Rush Hour Offloading Peeves Riders — Metro riders were “furious” yesterday after a crowded train offloaded at the Rosslyn station during the morning rush hour due to a door problem. [Patch]
Pets Banned at Arlington Nat’l Cemetery — In addition to most bikes, the Army has also banned all pets at Arlington National Cemetery. Only service animals or working military dogs will be permitted onto the cemetery grounds. [Washington Post]
Bra Collection at Ballston Market — Ballston’s weekly farmers market will be Halloween-themed this afternoon. The market will also be collecting new and gently used bras, to be donated to those in need. [Twitter]
Westover Neighborhood Profiled — One of the main attractions of living in the Westover neighborhood is the collection of stores and restaurants at Westover Village, residents say. [Washington Post]
Board Funds Westover Apartment Purchase — The Arlington County Board on Saturday approved a $10.9 million loan that will allow the Arlington Partnership for Affordable Housing to purchase 68 affordable but aging apartment units in the Westover neighborhood. Separately, an effort to designate Westover as a protected historic district, with the goal of preserving other affordable apartments, is continuing. Arlington’s Historic Affairs and Landmark Review Board will hold a key meeting on the topic in November. [Arlington County, InsideNova]
Outreach Planned for Bluemont Baseball Project — Following a raft of complaints and letters from nearby residents, county officials will be holding a community meeting Oct. 5 to discuss an approved contract to renovate one of the baseball fields at Bluemont Park. County Board members on Saturday chastised county staff for inadequate neighborhood outreach on the project prior to its July approval by the Board. [InsideNova]
Aurora Hills Community Center Upgrades OKed — As expected, the County Board has approved a $555,800 contract to upgrade the interior of the Aurora Hills Senior Center and Library. Separately, the Board also approved a $2.7 million utility undergrounding project for the intersection of Lee Highway and N. Glebe Road, which is slated for future streetscape improvements. [Arlington County]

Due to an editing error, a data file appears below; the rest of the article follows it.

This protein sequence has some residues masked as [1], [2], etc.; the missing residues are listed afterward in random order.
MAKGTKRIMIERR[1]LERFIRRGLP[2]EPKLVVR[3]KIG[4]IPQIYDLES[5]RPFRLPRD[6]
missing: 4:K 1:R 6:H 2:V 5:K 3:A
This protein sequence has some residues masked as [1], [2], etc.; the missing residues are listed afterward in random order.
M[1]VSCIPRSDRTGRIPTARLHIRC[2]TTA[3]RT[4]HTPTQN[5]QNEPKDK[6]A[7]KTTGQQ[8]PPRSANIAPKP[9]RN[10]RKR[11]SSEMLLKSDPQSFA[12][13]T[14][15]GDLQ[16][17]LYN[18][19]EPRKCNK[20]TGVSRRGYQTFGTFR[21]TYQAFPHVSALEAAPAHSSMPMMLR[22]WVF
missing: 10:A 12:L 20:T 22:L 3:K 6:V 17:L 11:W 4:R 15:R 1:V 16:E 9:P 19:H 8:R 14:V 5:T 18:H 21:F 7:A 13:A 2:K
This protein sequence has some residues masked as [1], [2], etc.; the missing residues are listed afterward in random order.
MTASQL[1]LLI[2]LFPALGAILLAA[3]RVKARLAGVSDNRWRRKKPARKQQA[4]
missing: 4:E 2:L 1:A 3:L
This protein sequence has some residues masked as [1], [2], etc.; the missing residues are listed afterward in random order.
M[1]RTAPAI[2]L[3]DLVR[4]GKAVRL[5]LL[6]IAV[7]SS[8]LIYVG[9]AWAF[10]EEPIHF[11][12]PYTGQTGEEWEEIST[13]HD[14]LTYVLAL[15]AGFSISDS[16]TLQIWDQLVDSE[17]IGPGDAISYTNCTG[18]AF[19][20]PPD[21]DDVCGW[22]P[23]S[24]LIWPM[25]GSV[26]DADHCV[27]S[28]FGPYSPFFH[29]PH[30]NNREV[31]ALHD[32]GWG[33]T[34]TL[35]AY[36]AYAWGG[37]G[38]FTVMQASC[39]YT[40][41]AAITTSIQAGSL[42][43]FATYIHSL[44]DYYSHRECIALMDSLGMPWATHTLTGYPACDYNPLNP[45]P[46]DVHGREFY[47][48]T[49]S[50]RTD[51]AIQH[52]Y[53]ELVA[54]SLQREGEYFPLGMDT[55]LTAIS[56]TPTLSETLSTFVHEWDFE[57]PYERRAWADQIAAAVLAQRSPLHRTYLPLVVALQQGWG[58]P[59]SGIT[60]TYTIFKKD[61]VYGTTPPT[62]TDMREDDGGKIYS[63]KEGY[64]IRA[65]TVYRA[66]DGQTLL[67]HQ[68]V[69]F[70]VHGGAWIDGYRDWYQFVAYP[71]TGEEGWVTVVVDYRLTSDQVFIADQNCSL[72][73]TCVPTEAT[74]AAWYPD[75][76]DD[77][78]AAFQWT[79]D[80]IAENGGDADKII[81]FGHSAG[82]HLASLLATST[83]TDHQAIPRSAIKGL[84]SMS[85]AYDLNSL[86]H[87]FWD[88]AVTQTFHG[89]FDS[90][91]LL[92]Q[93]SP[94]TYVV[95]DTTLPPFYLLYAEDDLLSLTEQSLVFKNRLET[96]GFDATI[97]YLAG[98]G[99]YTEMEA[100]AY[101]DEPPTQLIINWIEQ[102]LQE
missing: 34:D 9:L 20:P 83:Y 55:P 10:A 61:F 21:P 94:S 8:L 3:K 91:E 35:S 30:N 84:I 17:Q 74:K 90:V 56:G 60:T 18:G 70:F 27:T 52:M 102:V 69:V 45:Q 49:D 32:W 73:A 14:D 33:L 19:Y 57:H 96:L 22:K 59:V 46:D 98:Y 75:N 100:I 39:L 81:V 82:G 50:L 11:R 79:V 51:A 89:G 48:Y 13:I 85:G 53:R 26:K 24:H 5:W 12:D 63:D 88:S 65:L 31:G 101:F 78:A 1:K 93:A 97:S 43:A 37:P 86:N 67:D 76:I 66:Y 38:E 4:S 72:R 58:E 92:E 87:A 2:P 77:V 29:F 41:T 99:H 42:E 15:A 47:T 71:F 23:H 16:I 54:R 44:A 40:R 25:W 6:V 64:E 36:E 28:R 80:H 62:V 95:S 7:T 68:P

Rodney Hunt Fighting Mansion Eviction — Once a wealthy information technology executive, Rodney Hunt was recently released from a jail sentence on drug charges and is now fighting the foreclosure auction sale of his $24 million mansion on Chain Bridge Road in Arlington. Over the past few months the sprawling home has been used to host “mansion parties,” one of which resulted in a drive-by shooting in McLean. [Washington Post]
High School Boundary Changes Coming Soon — Arlington Public Schools will be hosting a series of public outreach events next month as part of a boundary “refinement” process for the county’s high schools. The usually-contentious process of adjusting school boundaries will this time determine which students attend Arlington’s three comprehensive high schools: Wakefield, Washington-Lee and Yorktown. The changes will not affect current high school students. [Arlington Public Schools, InsideNova]
Local CVS Accused of Selling Expired Shakes — A CVS store on Columbia Pike is being accused of selling nutritional shakes that expired a year ago and made an elderly woman sick last month. In response to a TV station’s outreach, CVS promised to work with the store to make sure that it’s removing expired products from shelves. [WJLA]
Flickr pool photo by Erinn Shirley